[K12OSN] OT: any OpenOffice vs. MS Office studies/cases out there?

massonpj at delhi.edu massonpj at delhi.edu
Mon Feb 23 17:00:42 UTC 2009

I took Ryan's comment for what it was, more of a statement expressing a
frustration with a software evaluation process that relies more on
tradition and perception than criteria and metrics. Almost three years ago
I installed SUSE Linux, replacing Windows, on my laptop to the chagrin (and
dire warnings) of my IT staff. My interests were to provide a proof of
concept and a reference model for Linux Desktop. What I discovered,
anecdotally, was interesting. While at the EDUCUASE National Conference I
tried a little experiment (albeit, noon-scientific). Whenever I introduced
my desktop to colleagues, and referenced SLED, the conversations focused on
the typical (traditional?) issues raised with open source: support,
quality, TCO, etc. However if I introduced the same SLED environment as a
test version of Vista (remember this is 2+ years ago), the focus of the
conversion remained on the operating system's features and functionality
not its development methodology: everyone loved the cube, the search, even
the ripple effect.

I would put forth that in both cases (SLED or Vista) the evaluation
criteria should be the same. What is the SLA offered to your institution
from Microsoft? What is the TCO with a Windows environment? And also, what
are the new features and functionality that might impact users?

So to Ryan's point, I think we do ourselves a disservice by promoting open
source, rather than promoting the applications (please do not infer that I
think this group or anyone on this thread is doing so). What, for example,
was the threshold for organizations to switch from Word Perfect to Word,
from Eudora to Outlook, from Mac's to PC's, and maybe now back again? Why
do folks use Firefox rather than IE, or more specifically Google rather
than Yahoo?

While I firmly believe the open source development process yields better
software, far more than lower costs, such as more features, faster pace of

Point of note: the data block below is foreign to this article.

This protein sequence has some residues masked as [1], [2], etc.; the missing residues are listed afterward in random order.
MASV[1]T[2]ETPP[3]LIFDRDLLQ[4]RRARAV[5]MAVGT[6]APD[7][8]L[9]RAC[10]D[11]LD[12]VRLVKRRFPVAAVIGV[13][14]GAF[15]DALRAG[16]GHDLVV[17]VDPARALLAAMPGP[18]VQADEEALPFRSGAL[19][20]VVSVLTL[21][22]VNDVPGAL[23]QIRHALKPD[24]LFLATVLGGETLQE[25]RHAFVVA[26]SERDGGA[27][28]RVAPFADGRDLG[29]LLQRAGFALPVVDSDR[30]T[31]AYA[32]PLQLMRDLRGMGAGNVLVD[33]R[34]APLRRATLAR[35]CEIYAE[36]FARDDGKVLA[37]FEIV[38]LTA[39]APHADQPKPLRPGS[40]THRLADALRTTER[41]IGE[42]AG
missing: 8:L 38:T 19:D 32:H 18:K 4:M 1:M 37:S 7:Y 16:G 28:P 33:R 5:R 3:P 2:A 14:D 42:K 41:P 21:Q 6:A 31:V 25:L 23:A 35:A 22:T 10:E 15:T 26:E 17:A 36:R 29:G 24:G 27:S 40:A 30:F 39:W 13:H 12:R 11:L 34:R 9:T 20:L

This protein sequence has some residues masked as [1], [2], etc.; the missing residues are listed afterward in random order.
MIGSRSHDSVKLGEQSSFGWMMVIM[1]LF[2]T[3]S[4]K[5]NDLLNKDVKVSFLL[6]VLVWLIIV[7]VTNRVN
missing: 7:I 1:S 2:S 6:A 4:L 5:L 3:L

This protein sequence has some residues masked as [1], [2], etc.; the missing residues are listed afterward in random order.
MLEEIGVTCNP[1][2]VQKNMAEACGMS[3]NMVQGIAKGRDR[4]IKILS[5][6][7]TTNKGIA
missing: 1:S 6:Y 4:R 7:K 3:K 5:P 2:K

development, fewer bugs, etc., introducing a development and licensing
model into the discussion may be analogous to introducing the programming
language the project was built in, "Java is better than PHP, so Sakai is
better than Moodle."

Like the development methodology itself, open source adoption will excel
due to transparent, bottom-up, incremental and emergent processes rather
than the top-down, centralized approach traditionally seen within
hierarchical organizations. The deployment of open source in our data
centers is a good example. Obviously there is a larger user base with
desktop tools, and thus "co-developers" who want to participate probably
because they can touch the software, however I cannot  recall hearing of
any executive directives from any public institution/organization that
mandated open source in the data center, so I would not expect to hear of
one for the desktop either.

Rather than trying to force the adoption through traditional
initiative-based approaches that have led us to "enterprise resource
planning," I would recommend a emergent process where open source options
are introduced as changes in the ecosystem offer opportunities. I like the
idea of providing students with OO on a USB drive. On our own campus, this
would provide us not only a way to get OO into the "culture" but also
increase the adoption of other tools (anti-virus, email, etc.) that we
already deploy to students. We have adopted Moodle for our LMS, not as a
top-down initiative from the CIO or Provost, but through a formal
evaluation process. We are moving to thin clients and netbooks for our
remote faculty, not as a system-wide initiative, but as replacements in our
academic labs and administrative offices through our traditional
replacement cycle. We are moving email to Zimbra as Domino Webmail retires,
beginning with Alumni, then students and maybe staff.

All of these processes mirror the reality of (successful) deployments were
technology is introduced at the same pace as users can articulate needs. I
think we are much farther along than even a year ago and am impressed by
the effort.

Best of luck,

Patrick Masson
Chief Information Officer
331B Bush Hall
State University of New York
College of Technology at Delhi
Delhi, New York 13753
Office: 607-746-4670
Fax: 607-746-4300
Email: massonpj at delhi.edu
AIM: uclasunydelhi

I should've placed a little more "tongue in cheek" when I said that. I
tell them pretty quickly that it is in fact not MS Office or Firefox.
I'm lucky to be in a position where the BOE and Supt. trust my judgment
and no one is dictating any particular piece of software. I even have a
board member who was already using OOo.

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